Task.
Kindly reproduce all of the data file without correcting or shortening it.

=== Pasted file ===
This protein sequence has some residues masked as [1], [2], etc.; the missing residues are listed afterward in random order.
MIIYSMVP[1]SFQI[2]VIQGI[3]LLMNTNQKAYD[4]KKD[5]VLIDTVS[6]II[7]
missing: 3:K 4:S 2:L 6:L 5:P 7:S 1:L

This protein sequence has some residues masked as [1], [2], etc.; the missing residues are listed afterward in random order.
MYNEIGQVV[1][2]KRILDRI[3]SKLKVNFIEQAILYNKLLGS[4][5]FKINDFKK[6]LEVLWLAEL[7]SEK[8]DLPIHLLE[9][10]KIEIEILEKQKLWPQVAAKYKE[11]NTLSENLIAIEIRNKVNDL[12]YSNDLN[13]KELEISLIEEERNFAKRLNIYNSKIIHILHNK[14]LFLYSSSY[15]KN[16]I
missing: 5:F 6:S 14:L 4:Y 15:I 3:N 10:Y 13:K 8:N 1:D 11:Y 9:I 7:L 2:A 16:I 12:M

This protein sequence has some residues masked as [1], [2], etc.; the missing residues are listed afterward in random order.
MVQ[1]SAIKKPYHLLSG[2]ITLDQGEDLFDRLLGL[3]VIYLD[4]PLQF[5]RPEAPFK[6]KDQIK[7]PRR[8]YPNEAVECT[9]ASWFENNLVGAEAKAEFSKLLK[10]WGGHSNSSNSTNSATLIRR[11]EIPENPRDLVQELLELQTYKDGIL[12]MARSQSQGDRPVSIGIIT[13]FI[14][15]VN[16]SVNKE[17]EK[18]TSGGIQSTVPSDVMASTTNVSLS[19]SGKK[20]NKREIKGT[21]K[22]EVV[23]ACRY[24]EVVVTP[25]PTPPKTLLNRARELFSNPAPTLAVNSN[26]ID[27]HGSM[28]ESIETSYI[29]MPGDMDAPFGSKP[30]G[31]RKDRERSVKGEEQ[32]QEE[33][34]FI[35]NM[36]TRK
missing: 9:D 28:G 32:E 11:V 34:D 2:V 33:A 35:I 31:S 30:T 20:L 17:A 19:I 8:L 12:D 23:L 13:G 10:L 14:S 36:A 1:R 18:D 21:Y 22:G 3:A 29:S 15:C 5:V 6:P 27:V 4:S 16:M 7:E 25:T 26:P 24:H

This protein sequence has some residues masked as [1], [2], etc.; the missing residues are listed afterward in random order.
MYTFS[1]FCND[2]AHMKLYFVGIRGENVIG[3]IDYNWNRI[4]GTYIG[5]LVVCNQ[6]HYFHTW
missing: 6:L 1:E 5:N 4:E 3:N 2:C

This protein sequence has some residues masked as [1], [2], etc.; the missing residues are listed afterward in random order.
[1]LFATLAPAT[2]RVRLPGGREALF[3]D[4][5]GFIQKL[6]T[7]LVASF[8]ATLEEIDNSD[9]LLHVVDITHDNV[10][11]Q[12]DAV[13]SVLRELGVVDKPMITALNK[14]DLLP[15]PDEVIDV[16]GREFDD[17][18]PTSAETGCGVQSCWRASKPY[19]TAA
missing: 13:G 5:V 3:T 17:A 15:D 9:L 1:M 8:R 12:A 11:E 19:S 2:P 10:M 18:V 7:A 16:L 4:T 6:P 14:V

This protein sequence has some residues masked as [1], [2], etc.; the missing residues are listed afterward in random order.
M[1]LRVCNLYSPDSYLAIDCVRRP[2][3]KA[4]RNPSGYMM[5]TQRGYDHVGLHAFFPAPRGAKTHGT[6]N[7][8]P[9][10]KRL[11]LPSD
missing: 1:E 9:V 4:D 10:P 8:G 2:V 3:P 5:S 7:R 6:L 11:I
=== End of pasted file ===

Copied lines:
This protein sequence has some residues masked as [1], [2], etc.; the missing residues are listed afterward in random order.
MIIYSMVP[1]SFQI[2]VIQGI[3]LLMNTNQKAYD[4]KKD[5]VLIDTVS[6]II[7]
missing: 3:K 4:S 2:L 6:L 5:P 7:S 1:L

This protein sequence has some residues masked as [1], [2], etc.; the missing residues are listed afterward in random order.
MYNEIGQVV[1][2]KRILDRI[3]SKLKVNFIEQAILYNKLLGS[4][5]FKINDFKK[6]LEVLWLAEL[7]SEK[8]DLPIHLLE[9][10]KIEIEILEKQKLWPQVAAKYKE[11]NTLSENLIAIEIRNKVNDL[12]YSNDLN[13]KELEISLIEEERNFAKRLNIYNSKIIHILHNK[14]LFLYSSSY[15]KN[16]I
missing: 5:F 6:S 14:L 4:Y 15:I 3:N 10:Y 13:K 8:N 1:D 11:Y 9:I 7:L 2:A 16:I 12:M

This protein sequence has some residues masked as [1], [2], etc.; the missing residues are listed afterward in random order.
MVQ[1]SAIKKPYHLLSG[2]ITLDQGEDLFDRLLGL[3]VIYLD[4]PLQF[5]RPEAPFK[6]KDQIK[7]PRR[8]YPNEAVECT[9]ASWFENNLVGAEAKAEFSKLLK[10]WGGHSNSSNSTNSATLIRR[11]EIPENPRDLVQELLELQTYKDGIL[12]MARSQSQGDRPVSIGIIT[13]FI[14][15]VN[16]SVNKE[17]EK[18]TSGGIQSTVPSDVMASTTNVSLS[19]SGKK[20]NKREIKGT[21]K[22]EVV[23]ACRY[24]EVVVTP[25]PTPPKTLLNRARELFSNPAPTLAVNSN[26]ID[27]HGSM[28]ESIETSYI[29]MPGDMDAPFGSKP[30]G[31]RKDRERSVKGEEQ[32]QEE[33][34]FI[35]NM[36]TRK
missing: 9:D 28:G 32:E 11:V 34:D 2:V 33:A 35:I 31:S 30:T 20:L 17:A 19:I 8:L 12:D 23:L 13:G 10:L 14:S 36:A 1:R 18:D 21:Y 22:G 3:A 29:S 15:C 5:V 6:P 27:V 4:S 16:M 7:E 25:T 26:P 24:H

This protein sequence has some residues masked as [1], [2], etc.; the missing residues are listed afterward in random order.
MYTFS[1]FCND[2]AHMKLYFVGIRGENVIG[3]IDYNWNRI[4]GTYIG[5]LVVCNQ[6]HYFHTW
missing: 6:L 1:E 5:N 4:E 3:N 2:C

This protein sequence has some residues masked as [1], [2], etc.; the missing residues are listed afterward in random order.
[1]LFATLAPAT[2]RVRLPGGREALF[3]D[4][5]GFIQKL[6]T[7]LVASF[8]ATLEEIDNSD[9]LLHVVDITHDNV[10][11]Q[12]DAV[13]SVLRELGVVDKPMITALNK[14]DLLP[15]PDEVIDV[16]GREFDD[17][18]PTSAETGCGVQSCWRASKPY[19]TAA
missing: 13:G 5:V 3:T 17:A 15:D 9:L 1:M 8:R 12:A 11:E 19:S 2:P 10:M 18:V 7:A 16:L 4:T 6:P 14:V

This protein sequence has some residues masked as [1], [2], etc.; the missing residues are listed afterward in random order.
M[1]LRVCNLYSPDSYLAIDCVRRP[2][3]KA[4]RNPSGYMM[5]TQRGYDHVGLHAFFPAPRGAKTHGT[6]N[7][8]P[9][10]KRL[11]LPSD
missing: 1:E 9:V 4:D 10:P 8:G 2:V 3:P 5:S 7:R 6:L 11:I